Call Me Crazy, But I Quite Like the Look of Quantum Break

Iceman! Merry! Littlefinger! That guy with the odd-shaped head from the Wire! Here’s me rambling for a bit about why I’m looking forward to Quantum Break.

I believe we first saw Quantum Break back in 2013 during Microsoft’s E3 event, when it was being touted as the “next big thing” for gaming, combining elements of a TV show with a video game.

Fast forward to the beginning of 2016, and the game had undergone some big changes. Out was the old cast, including that creepy kid with time-changing powers, and in was a brand new cast featuring the likes of X-Men’s Shawn Ashmore, Game of Thrones’ Aidan Gillen and the Lord of the Rings’ Dominic Monaghan.

We’d also seen some gameplay during E3 2015, which showcased Ashmore’s character using his time-bending powers to alter reality during combat, gaining a critical edge over the forces that murdered his brother (Monaghan’s character).

Now while the gameplay didn’t exactly get my heart racing (it looks more like Gears of War on speed), I’ll admit I’m more than a little intrigued about how the show will flip between being a video game and functioning as a TV show.

While a lot of people are sceptical about the melding of these elements, and they’re fully entitled to their opinions, I’m choosing to remain more optimistic about the extent to which the TV series can expand upon the characters and plot established throughout the game.

I’m not going to use any specific examples, but try and think of a game you’ve once played in which the characters and plot were woefully under-developed. We’re talking “typical Uwe Boll character” under-developed.

Now imagine if that game had a form of extra material accompanying it, during which you got a showcase of every character displaying defining traits, as well as giving you reasons to empathise with them.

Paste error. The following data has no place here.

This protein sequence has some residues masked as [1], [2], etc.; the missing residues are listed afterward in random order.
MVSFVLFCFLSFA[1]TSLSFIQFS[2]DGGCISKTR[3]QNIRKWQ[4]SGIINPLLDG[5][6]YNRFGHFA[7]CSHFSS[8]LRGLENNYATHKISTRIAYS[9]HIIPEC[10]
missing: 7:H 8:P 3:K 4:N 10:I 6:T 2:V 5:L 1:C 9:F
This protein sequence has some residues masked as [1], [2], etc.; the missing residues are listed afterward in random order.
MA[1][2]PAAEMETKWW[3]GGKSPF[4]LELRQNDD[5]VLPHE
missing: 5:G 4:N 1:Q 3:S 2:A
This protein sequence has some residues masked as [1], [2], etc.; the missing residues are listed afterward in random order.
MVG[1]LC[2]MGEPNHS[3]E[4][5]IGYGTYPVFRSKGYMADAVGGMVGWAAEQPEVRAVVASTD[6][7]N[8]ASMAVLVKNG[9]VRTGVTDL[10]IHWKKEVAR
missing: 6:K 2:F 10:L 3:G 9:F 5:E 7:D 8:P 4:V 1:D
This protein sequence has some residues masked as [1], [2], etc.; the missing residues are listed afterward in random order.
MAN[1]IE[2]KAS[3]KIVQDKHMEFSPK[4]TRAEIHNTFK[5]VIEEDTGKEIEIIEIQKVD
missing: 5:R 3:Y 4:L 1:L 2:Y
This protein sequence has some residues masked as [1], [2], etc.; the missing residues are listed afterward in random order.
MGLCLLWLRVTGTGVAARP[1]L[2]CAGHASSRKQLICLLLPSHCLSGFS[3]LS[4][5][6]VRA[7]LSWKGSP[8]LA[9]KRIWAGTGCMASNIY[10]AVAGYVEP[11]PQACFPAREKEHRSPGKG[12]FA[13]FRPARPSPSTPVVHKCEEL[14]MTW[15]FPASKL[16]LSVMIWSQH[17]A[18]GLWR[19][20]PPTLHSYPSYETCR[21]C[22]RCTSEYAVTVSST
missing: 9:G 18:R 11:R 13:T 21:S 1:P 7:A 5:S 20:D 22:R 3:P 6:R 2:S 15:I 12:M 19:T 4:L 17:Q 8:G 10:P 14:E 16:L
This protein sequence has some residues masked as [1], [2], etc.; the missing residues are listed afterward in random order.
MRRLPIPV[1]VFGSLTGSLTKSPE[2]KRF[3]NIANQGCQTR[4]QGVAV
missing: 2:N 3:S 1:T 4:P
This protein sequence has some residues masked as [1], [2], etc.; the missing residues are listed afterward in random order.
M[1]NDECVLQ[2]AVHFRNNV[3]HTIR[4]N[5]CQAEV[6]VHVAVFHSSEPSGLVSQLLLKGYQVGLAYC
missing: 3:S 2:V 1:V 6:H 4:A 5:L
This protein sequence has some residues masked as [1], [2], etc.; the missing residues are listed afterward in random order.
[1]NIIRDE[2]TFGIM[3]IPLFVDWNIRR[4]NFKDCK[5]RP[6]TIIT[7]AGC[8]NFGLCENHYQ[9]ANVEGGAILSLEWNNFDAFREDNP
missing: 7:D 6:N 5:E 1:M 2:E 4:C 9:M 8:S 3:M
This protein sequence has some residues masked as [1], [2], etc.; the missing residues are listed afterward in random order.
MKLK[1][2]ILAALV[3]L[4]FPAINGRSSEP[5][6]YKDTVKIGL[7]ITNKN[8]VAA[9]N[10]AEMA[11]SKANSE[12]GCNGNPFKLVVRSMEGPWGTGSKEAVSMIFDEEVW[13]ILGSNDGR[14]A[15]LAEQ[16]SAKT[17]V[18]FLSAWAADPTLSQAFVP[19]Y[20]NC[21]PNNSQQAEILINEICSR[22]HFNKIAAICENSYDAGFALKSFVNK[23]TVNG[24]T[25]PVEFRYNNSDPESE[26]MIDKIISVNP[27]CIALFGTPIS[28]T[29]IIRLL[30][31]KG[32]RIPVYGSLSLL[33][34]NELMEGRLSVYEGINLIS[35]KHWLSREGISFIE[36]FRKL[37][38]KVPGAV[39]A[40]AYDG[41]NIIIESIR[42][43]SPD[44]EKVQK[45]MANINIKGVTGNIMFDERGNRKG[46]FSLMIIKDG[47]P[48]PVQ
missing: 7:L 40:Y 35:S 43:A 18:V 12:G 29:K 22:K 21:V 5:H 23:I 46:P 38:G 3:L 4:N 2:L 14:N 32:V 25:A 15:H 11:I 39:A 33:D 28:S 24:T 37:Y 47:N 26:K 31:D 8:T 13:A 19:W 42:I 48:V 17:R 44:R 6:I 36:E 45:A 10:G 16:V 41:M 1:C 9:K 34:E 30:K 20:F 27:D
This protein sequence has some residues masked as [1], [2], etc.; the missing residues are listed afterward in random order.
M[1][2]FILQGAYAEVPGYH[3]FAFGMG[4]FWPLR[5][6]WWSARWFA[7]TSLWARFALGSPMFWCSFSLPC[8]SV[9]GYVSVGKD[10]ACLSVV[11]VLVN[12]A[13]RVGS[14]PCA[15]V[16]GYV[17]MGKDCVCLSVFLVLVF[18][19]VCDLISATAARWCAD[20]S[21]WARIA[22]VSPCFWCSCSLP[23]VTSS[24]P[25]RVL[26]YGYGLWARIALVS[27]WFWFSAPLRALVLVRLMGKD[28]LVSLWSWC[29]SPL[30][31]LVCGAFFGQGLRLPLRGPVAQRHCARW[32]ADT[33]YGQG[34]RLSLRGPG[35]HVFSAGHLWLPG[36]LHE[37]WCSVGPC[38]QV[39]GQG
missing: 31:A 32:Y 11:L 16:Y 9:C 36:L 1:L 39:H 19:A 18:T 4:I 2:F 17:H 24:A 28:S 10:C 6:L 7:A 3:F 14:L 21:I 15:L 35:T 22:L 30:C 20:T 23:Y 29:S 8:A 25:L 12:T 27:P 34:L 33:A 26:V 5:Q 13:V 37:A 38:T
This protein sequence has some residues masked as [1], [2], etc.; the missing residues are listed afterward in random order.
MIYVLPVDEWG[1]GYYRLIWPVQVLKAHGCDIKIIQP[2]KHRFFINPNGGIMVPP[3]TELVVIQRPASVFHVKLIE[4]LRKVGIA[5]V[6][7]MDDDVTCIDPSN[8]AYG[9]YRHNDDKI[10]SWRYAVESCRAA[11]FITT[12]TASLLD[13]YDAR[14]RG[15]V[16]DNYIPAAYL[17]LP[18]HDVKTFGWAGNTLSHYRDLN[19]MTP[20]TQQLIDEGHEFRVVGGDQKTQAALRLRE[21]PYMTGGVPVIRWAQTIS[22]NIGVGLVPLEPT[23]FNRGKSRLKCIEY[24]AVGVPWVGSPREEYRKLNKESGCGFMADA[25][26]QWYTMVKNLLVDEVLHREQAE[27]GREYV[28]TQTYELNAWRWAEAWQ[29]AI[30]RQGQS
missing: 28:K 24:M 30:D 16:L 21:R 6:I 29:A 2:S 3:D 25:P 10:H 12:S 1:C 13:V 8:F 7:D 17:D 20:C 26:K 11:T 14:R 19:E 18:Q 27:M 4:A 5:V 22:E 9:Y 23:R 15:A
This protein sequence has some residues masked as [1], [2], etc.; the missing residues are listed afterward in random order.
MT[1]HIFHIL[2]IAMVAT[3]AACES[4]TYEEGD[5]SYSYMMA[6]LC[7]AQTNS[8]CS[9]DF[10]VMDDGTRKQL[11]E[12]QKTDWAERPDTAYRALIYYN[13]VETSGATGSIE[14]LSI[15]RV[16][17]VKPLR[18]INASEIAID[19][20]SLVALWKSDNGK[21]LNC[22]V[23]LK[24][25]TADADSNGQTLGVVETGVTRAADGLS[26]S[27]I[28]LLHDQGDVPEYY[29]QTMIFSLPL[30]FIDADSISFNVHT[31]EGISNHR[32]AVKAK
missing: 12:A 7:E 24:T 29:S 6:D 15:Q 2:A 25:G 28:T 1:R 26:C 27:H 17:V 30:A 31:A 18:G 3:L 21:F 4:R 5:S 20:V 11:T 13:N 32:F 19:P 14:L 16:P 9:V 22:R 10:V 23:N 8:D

This is what I remain hopeful that Quantum Break can accomplish through its TV show. The show could potentially allow characters to expand upon their motivations, such as why Aidan Gillen’s character killed Dominic Monaghan’s character in the first place.

I also remain hopeful that the TV show gives us some good reasons to empathise with Ashmore’s character in his pursuit for revenge. At the moment all we’ve really seen from him is the standard “white guy with a gun” look on the atrocious cover art for the boxed copy of the game, and I’m really hoping the TV show gives him a bit more complexity.

Also, let’s not forget about the credentials of the actors we’re seeing in front of us. Gillen plays the scheming villain role to perfection on Game of Thrones, and while I can’t speak for Monaghan’s role in Lost (it’s written by Damon Lindelof and so I refuse to watch it), I will say he was both charismatic and entertaining during the Lord of the Rings.

In addition to this Ashmore has proven he can be leading material over the course of the X-Men trilogy, and Lance Reddick was a key part of the Wire, arguably one of the greatest TV shows of all time. If we’re not including Hannibal. But that’s a whole other can of worms.

Now listen, I’m not saying the TV segments will be great, or that they’ll be written by Aaron Sorkin and directed by Steven Spielberg. The writing will probably be atrocious, not David Cage atrocious, but hopefully we won’t be asked to equate our emotional response to the amount of polygons on the screen.

All Remedy have to do is make the TV segments serviceable to the overall plot and characters of the game, and they’ll be good to go. And hey, if they do wind up being total shite, you can always skip them.

In short, while I understand a lot of scepticism from the consumer base over Quantum Break, I’ll be remaining hopeful of what a merging of a TV show and a video game could potentially accomplish.


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